Archive for November, 2007

Online video stats for September 07

Friday, November 30th, 2007

Comscore logo
I just saw that ComScore has released statistics for online video usage for September 2007. The following are the most interesting stats:

– 75% of U.S. Internet users watched a video online, averaging three hours of video per person during the month.

– Nearly 2 out of 5 U.S. Internet users watched a YouTube video during the same time period.

– The average online video duration was 2.7 minutes.

– The average viewer consumed 68 videos, more than two per day.

This last number seems really high to me. If you take the average video duration and the average number of videos per month, this means that the average U.S. Internet user is watching just over three hours of online videos per month.

This is still nothing compared to the television watching habits of the average American, however, who watches 4 hours and 34 minutes of TV per day, according to Nielsen Media Research.

Recommended reading: Online video blogs

Friday, November 30th, 2007

One of the best ways to stay up-to-date about any online or Internet technology is to read the blogs written by the people who are the absolute experts in the field. The following are some of my favorite

Online video blogs

The Business of Online Video- From StreamingMedia.com and written by Dan Rayburn, the company’s executive vice president, “the business behind the technology of online video.”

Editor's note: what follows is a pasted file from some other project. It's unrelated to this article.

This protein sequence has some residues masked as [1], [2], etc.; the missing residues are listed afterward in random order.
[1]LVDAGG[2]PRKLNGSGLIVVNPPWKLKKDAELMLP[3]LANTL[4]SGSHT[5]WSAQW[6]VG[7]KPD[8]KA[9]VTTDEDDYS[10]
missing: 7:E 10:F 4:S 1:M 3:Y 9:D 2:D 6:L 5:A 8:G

Online Video Insider- From MediaPost, co-written by six guys from the industry, “The inside line on Internet content and advertising.”

NewTeeVee’s Online Video- The NewTeeVee blog, part of the GigaOm network, has an Online Video category.

Inside Online Video- “A look at the fast rising online video industry,” written by Mike Abundo for b5 media.

WillVideoForFood.com- Written by Kevin Nalts, a “self-proclaimed viral video genius,” covering “the fun and profit of online video.”

Scobleizer- Written by ubiquitous smart guy Robert Scoble, his blog isn’t specifically about online video, but he makes a lot of videos and talks about video quite a bit – and it’s a must-read for anyone who follows the Internet, anyway, so add it to your RSS reader.

The YouTube digital camera

Friday, November 30th, 2007